What has been happening in Lebanon, Iraq, Algeria and Sudan for the past one and half months is nothing short of Arab Spring 2.0 in the making. Who would have thought that the spark left unquenched a decade earlier will start burning again? It has been almost 10 years since the Tunisian street vendor set himself on fire as an act of protest culminating in the topplingof various regimes across the Middle East and North Africa.The reasons for a second Arab Springto a greater extent would be the same as the earlier one—corruption, deteriorating socioeconomic conditions, income inequality, unemployment, and so on.
Lebanon, where the protest started, has a peculiar case of governance system where all the country’s 18 sects are given representation through a complex power-sharing system. The power is shared among Christian Maronites, Sunni and ShiaMuslims. Even the number of seats in Parliament is split between Christians and Muslims, and proportionally divided among various denominations of each religion. The power sharing is such that the President must always be a Christian Maronite, the Prime Minister a Sunni and the Speakerof Parliament will be a Shia. This system of power-sharing, which came after the 15-long years of civil war (1975–90), has led to deepening of socioeconomic degeneration of the country.Even government jobs are divided among the three factions without any merit.
Cutting across traditional sectarian lines, people have taken to the streetsprotestingagainstincreasing political corruption, unemployment, income inequality, frequent water and electricity cuts and building garbage problem, among others. The recent flare up of the protest is followed by the government’s decision to tax online call—‘WhatsApp calling’—and levies raised on fuel and cigarettes. The protests, which so far have been peaceful with no major incidents of violence reported,have led to the resignation of Prime Minister Saad Hariri and his cabinet. The resignation was seen as a small victory of the long-term struggle to bringthe country out of social, economic and political crisis,and the people are determined to change the existing political system.
Like Lebanon, Iraq is yet another example of fractured polity. The political parties here too are divided on religious and ethnic lines. The power-sharing system that exists in Iraq requires a Shia Muslim to be the Prime Minister and a Kurdish President. In such a system, each party places its supporters in prominentpositions in government jobs and bureaucracy. Even the contracts are given on preferential basis leading to corruption and income inequality.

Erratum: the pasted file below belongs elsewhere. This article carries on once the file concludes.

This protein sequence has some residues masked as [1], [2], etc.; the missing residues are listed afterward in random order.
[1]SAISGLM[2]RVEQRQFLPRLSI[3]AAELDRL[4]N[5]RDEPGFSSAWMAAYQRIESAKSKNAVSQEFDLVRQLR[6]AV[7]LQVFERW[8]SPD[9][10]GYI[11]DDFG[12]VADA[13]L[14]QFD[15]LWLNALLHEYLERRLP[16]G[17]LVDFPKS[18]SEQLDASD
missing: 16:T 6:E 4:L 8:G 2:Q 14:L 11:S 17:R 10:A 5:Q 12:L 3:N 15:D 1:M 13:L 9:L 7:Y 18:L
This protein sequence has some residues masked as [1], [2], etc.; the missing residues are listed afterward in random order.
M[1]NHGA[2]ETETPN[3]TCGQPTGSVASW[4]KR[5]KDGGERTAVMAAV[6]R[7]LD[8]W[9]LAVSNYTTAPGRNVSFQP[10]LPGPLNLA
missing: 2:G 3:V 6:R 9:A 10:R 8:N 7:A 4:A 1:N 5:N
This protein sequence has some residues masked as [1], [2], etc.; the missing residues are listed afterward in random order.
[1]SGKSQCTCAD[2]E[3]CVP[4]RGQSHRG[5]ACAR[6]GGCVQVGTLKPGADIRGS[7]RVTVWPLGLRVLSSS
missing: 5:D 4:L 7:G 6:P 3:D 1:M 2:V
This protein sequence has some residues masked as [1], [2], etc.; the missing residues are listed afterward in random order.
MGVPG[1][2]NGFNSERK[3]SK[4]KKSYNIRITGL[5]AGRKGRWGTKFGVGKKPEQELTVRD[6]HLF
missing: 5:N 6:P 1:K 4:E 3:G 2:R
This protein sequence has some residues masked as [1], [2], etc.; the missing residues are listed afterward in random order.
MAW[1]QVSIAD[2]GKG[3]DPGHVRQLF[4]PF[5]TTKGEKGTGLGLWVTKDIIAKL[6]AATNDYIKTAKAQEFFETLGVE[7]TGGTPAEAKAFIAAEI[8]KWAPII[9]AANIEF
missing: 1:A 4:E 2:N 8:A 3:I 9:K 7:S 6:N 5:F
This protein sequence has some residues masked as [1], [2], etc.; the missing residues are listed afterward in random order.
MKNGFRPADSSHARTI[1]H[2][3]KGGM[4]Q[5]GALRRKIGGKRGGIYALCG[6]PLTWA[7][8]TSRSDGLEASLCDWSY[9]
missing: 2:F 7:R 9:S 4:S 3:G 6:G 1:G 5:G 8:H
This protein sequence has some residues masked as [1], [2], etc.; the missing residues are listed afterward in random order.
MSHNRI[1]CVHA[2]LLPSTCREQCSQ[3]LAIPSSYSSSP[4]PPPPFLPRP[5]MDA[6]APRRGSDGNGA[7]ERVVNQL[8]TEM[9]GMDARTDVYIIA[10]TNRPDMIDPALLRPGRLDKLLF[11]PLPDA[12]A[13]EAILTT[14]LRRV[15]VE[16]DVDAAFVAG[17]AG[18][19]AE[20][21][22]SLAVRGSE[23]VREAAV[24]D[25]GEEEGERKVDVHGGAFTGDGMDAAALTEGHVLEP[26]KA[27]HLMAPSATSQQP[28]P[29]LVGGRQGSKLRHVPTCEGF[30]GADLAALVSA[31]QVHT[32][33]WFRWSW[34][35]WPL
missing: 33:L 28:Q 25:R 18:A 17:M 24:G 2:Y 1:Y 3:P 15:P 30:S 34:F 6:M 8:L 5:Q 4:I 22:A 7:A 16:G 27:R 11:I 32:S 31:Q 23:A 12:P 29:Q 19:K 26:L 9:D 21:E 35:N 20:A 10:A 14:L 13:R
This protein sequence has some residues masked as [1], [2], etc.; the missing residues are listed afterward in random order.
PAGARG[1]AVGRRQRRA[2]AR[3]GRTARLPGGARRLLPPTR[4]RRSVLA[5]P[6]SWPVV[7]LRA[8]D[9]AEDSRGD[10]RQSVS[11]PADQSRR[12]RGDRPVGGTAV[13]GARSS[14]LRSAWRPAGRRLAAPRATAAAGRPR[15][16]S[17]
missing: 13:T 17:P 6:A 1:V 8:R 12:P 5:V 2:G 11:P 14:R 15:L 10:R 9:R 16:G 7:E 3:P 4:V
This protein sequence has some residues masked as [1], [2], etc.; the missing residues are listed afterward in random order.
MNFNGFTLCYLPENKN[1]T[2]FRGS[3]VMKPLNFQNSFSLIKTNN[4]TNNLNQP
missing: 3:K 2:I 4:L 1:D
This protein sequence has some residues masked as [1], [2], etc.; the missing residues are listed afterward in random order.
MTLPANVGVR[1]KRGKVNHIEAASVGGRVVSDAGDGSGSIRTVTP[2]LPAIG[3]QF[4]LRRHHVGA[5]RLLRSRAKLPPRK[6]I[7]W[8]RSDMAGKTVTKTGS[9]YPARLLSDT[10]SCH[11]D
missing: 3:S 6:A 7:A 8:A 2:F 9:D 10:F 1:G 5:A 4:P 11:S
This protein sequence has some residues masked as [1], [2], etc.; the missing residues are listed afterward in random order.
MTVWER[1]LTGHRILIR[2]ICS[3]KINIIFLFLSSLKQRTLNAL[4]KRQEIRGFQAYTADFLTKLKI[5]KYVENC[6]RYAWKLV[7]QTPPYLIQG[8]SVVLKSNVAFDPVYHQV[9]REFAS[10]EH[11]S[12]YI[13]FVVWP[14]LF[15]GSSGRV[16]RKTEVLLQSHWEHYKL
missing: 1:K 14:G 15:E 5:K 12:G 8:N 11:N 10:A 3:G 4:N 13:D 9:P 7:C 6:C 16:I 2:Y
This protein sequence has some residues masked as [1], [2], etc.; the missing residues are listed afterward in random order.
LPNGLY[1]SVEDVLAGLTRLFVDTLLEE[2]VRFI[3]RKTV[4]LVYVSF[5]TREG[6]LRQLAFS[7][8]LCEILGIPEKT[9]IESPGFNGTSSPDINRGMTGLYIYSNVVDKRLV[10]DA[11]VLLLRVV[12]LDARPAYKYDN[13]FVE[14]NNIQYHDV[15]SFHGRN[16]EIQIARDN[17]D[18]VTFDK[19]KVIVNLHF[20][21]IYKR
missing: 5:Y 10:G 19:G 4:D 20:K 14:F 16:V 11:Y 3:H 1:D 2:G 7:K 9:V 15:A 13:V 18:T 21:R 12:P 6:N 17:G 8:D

For the past two months,protestsare escalating in Iraq withthe death toll reaching 320 and almost 10,000 injured. Protests had started in the wake of persistent political corruption, unemployment and poor public services including lack of clean water and electricity. After the invasion of Iraq in 2003, the country has been battling systemic corruption as a result of fractured political system left behind by Americans. The infighting between Shias(constituting majority of the population) and Sunnis (used to rule during the Saddam Hussain’speriod) has led to political instability in the country. Even after having a current account surplus of $65 billion in oil export revenue,the government is unable to provide basic necessities to its citizens. There is no trickle down effect.
Protesters, who had initially demanded jobs and basic necessities, are now calling for reforms in the electoral system of the country. They want to hold leaders accountable for political corruption and to overthrow not only the Prime Minister but alsothe entire political system laced with sectarianism.However, the protestshave not gone down well with Iran and have sparked great anger in the country, which maintainsa strong influence and considers Iraq—with a Shia Prime Minister Adil Abdul-Mahdi—its strategic backyard. The changing political scenario unfolding in Iraq will have a profound impact on the stability of the region.Protests will continue as long as the Iraqi political elite does not address the grievances of ordinary people and taking orders from Iran.The uprisings in Lebanon and Iraq show that people are averse to systemic corruption and sectarianism and want democratic reforms without foreign involvement.
Algeria and Sudan are also going through a rough patch where tens of thousands have marched across the streets demanding revolution. In Algeria, people oppose the government’s proposed elections. Protesters in Algeria demand greater freedom and reforms in the political system that has been rotted, thanks to corruption. Sudan, on the other hand, has recently toppled its long-time strongman Omar al-Bashir after his three decades of rule. Sudan and Algeria have achieved certain level of success on their path to peaceful and successful resolutions and transitionsgiving more power to people.
The Middle East will remain volatile for aforeseeable future. There is not much difference between the last Arab Spring and the one that seems to be brewing up.The challenge that the Arab world facing this time is slightly different from the one it had faced last time. While last time it was based on oil-backed patronage, violent protests and use of brute force, this time protesters are acting matureand are more or less peaceful in their approach. They are demanding good governance based on merit, productivity and accountability. More thrust is given to inclusive development, democratic institutions based on rule of law and good governance. The powerful reactionary voices demanding self-determination, accountable democratic institutions, life of dignity and rule of law with equal economic opportunity will continue to rise from North Africa to the Gulf.